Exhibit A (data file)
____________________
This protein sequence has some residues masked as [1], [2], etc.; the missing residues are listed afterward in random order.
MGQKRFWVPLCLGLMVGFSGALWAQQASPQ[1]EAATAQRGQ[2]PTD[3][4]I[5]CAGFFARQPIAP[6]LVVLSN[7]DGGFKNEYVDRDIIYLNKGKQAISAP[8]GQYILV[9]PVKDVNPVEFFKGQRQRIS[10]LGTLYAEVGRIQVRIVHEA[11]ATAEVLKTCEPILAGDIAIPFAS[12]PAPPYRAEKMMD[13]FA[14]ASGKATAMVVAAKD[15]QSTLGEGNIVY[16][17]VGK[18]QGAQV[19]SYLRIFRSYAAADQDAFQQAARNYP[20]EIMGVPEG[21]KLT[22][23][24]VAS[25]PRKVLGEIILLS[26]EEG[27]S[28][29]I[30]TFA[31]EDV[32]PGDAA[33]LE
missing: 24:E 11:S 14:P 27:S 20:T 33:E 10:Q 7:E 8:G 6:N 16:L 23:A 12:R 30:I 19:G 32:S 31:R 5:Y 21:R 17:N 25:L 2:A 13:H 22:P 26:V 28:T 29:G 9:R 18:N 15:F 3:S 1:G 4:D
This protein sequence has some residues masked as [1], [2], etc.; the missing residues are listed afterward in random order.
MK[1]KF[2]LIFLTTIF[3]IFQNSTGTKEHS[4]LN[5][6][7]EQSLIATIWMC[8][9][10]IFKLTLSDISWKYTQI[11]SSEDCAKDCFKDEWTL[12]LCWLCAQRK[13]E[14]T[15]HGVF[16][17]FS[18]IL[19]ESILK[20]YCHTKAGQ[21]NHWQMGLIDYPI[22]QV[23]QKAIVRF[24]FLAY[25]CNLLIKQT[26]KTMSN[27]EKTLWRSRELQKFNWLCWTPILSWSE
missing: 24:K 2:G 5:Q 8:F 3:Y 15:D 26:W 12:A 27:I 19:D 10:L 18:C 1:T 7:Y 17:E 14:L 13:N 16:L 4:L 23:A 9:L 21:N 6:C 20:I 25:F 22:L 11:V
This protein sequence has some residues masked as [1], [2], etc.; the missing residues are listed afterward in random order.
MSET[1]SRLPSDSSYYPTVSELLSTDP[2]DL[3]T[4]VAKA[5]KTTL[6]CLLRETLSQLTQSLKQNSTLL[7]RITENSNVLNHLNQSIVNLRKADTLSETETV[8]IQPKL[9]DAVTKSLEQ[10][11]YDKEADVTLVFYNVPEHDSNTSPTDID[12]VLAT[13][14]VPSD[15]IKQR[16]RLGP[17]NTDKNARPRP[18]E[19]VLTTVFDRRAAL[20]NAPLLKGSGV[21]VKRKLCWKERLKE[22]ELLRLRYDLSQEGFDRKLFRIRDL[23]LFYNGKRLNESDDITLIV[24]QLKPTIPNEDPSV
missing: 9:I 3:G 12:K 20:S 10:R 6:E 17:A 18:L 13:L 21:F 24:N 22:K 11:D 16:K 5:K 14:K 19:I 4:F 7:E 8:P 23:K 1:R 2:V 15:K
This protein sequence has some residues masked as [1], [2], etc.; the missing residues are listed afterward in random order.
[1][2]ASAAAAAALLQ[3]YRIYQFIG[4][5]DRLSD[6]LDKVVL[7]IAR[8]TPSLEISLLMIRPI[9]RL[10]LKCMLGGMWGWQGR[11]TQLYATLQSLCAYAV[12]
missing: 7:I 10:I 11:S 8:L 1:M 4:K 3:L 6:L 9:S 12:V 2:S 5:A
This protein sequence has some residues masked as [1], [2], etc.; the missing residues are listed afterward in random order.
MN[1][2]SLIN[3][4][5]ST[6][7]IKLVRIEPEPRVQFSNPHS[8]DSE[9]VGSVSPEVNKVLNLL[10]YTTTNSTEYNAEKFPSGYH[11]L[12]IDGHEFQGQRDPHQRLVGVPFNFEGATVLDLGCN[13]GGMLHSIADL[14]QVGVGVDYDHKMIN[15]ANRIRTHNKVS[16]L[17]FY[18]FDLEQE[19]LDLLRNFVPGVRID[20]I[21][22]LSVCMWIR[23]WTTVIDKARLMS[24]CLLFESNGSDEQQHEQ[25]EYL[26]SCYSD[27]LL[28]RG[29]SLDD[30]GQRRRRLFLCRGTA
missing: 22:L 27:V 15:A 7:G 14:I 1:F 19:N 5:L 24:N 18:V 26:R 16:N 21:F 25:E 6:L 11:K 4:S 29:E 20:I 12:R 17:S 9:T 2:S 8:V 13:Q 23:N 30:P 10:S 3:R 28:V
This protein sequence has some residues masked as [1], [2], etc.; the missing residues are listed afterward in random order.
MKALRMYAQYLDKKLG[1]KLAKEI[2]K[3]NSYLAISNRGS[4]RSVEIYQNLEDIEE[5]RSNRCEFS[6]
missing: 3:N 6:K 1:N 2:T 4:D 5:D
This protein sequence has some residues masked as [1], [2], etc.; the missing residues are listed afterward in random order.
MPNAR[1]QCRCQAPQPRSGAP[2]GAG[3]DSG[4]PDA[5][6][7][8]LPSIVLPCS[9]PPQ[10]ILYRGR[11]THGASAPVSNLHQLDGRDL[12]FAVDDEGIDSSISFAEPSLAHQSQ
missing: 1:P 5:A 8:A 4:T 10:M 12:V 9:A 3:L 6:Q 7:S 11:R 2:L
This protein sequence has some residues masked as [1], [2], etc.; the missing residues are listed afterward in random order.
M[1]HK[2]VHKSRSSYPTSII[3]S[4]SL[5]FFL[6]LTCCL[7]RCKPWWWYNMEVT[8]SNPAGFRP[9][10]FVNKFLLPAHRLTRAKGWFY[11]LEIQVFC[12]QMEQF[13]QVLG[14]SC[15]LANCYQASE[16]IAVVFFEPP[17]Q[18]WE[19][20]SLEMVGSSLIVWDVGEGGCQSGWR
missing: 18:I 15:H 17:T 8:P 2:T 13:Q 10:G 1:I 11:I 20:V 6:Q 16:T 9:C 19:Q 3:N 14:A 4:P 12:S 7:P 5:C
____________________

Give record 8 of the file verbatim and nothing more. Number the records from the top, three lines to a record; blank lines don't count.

This protein sequence has some residues masked as [1], [2], etc.; the missing residues are listed afterward in random order.
M[1]HK[2]VHKSRSSYPTSII[3]S[4]SL[5]FFL[6]LTCCL[7]RCKPWWWYNMEVT[8]SNPAGFRP[9][10]FVNKFLLPAHRLTRAKGWFY[11]LEIQVFC[12]QMEQF[13]QVLG[14]SC[15]LANCYQASE[16]IAVVFFEPP[17]Q[18]WE[19][20]SLEMVGSSLIVWDVGEGGCQSGWR
missing: 18:I 15:H 17:T 8:P 2:T 13:Q 10:G 1:I 11:I 20:V 6:Q 16:T 9:C 19:Q 3:N 14:A 4:P 12:S 7:P 5:C